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Top 9 Tips for Students for the Summer Semester

Top 9 Tips for Students for the Summer Semester

Come May, a sort of frenzy catches students’ minds. While spending the summer at the beach is appealing, you could cut back on the beach time a bit and help yourself out. Student loans are no fun to think about, but they will be piling up. Give yourself a headstart and try some of these tips this summer to get a leg up on the competition.

1. Better Your Career

Go and look at your resume. Then go and look at the resume of someone who was in your shoes give years ago. It is usually an alum from your school or someone similar in age. Compare the most highlighted aspects in their resume and figure out one thing that makes them shine. Do this for top ten people who graduated five years ago. This will give you some idea on where you can see yourself in five years and what you need to do to get their in only two years. It will also be a good way to recognize them for what they have achieved. This will land you ten new contacts that will help you with networking and job hunting when you graduate.

2. Better Yourself as an Individual

You always wanted to learn how to play guitar. You wish you could let loose on the dance floor. If you could do some yoga meditation, that would be awesome. Summer is the time to take one of those wishes and work on them. There are likely classes in your school’s recreation center or at a local YMCA for which you can sign up for. Most of these should be free or cheap, so go for it.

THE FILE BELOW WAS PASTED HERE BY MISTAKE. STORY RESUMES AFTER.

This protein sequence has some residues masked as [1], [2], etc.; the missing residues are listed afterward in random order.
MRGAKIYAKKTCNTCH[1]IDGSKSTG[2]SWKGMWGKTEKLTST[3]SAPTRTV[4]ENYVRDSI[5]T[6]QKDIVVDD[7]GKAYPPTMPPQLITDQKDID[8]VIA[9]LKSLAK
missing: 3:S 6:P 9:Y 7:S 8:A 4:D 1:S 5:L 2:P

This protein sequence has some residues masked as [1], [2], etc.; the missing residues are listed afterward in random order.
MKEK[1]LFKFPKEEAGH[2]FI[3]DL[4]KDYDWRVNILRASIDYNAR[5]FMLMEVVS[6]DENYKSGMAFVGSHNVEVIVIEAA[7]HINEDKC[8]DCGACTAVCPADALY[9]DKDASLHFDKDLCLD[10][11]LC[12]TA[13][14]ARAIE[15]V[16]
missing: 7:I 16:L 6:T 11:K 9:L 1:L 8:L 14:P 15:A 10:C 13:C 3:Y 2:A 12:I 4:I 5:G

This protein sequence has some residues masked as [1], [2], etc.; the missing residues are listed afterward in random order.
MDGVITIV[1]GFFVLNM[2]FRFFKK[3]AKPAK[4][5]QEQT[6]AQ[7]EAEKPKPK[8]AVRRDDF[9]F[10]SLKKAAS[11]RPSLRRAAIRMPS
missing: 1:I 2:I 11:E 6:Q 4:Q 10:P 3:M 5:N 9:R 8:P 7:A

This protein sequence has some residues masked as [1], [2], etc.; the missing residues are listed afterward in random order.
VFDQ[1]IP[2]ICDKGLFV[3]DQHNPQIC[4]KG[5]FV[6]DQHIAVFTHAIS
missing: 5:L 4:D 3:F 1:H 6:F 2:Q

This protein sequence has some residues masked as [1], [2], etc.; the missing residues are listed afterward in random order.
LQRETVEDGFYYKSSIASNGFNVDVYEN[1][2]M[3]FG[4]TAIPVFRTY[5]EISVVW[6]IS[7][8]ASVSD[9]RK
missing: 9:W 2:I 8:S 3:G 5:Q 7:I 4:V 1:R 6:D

3. Generate Passive Income

There are two ways to make passive income. First one is when you have a talent that could help others. For instance, if you could record a video testimonial for a service you can get paid for it. In order to find buyer for your talent you can go to Fiverr.com –  a website where people do stuff for 5 bucks and list your talent. You would be able to make a small passive income while helping others.

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The second way to make money doesn’t even require a talent. As a student, I have made decent money from places like Flippiness.com –  a website to make money online by flipping books. Flippiness sells you a pair of links, one is where you can buy a book and the other is where you can sell it. You simply order from the selling website, get it shipped to your place, and send it to the website that buys it back. It is an arbitrage opportunity fed by technology taking advantage of varied book pricing on different websites. Spending about 30-60 minutes a day, you can make at least $200 a day.